requirements.  The requirement numbers here (R1 - R5) are cited by
   [I-D.grow-va].

   R1:    Legacy routers and APRs must be able to detunnel packets
      addressed to themselves at their BGP NEXT_HOP address.  They must
      be able to convey the tunnel parameters needed by other routers to
      initiate these tunneled packets.
   R2:    Border VA routers must be able to detunnel packets targeted to
      neighboring remote ASBRs.  They must be able to forward these
      packets to the targeted remote ASBR without doing a FIB lookup.
      They must be able to convey the tunnel parameters needed by other
      routers to initiate these tunneled packets.
   R3:    VA routers must be able to initiate tunneled packets targeted
      to any BGP NEXT_HOP address (i.e. those for APRs, legacy routers,
      or remote ASBRs).
   R4:    Legacy routers may optionally be able to initiate tunneled
      packets targeted to any BGP NEXT_HOP address (i.e. those for APRs,
      legacy routers, or remote ASBRs).  The GRE and IP-in-IP tunnels
      defined in this document do not have this capability.
   R5:    All routers must be able to forward all tunneled packets.


3.  Tunneling Specification for GRE and IP-in-IP

   This document distinguishes between the terms "tunnel endpoint", and
   "tunnel target".  The tunnel endpoint is the router that detunnels
   the packet (i.e. strips out the outer header and forwards the no-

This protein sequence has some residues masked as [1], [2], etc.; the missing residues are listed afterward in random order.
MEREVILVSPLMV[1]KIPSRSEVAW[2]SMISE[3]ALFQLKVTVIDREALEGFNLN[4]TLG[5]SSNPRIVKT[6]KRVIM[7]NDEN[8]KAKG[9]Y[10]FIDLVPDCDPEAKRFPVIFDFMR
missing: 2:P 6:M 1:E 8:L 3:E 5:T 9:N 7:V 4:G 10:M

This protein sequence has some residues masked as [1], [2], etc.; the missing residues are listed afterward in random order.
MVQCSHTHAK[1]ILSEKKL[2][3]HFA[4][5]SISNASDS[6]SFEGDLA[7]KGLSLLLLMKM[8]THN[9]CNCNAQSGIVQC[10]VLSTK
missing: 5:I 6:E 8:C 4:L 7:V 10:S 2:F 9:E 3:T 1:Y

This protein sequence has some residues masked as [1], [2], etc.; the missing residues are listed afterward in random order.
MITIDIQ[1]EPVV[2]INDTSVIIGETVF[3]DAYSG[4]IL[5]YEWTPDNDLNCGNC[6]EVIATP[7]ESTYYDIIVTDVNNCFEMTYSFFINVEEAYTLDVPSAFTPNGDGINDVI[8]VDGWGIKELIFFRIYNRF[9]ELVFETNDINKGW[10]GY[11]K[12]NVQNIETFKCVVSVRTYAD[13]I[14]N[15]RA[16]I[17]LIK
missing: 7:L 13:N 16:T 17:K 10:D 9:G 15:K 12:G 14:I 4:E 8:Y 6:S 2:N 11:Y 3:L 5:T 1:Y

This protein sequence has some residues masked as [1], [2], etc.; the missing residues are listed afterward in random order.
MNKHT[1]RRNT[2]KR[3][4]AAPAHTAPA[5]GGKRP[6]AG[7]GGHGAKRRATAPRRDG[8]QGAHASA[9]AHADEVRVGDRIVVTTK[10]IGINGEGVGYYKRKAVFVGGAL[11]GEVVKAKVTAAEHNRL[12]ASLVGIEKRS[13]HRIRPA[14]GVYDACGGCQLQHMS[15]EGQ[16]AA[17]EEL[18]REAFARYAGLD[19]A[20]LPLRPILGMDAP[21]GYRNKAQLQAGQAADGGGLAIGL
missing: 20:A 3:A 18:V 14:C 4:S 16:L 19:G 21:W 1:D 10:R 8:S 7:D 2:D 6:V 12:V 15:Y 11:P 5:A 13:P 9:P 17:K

longer-tunneled packet).  The tunnel target, on the other hand, is
   the router to which the packet is going.  This distinction manifests
   itself in the case of requirement R2.  That is, a local ASBR (border



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   router) is a VA router, and it detunnels packets.  The remote ASBR,
   however, is the router to which the packet is ultimately targeted.
   Here, the tunnel endpoint is the local ASBR, and the tunnel target is
   the remote ASBR.

   The IP address of the outer header for GRE and IP-in-IP tunnels is
   always addressed to the tunnel endpoint.  If the tunnel endpoint and
   the tunnel target are the same router (as with the case in
   requirement R1), then the tunnel type may be GRE or IP-in-IP.  If the
   former, then the Key field may or may not be used.

   If the tunnel endpoint and the tunnel target are different routers
   (as is the case in requirement R2), then this document specifies two
   tunneling approaches.  One requires the use of GRE, where the Key
   field is used to identify the tunnel target to the tunnel endpoint.
   This is called Key-based identification.  The other does not require
   the use of the Key field, and therefore can be either GRE or
   IP-in-IP.  Instead of using the Key field to identify the tunnel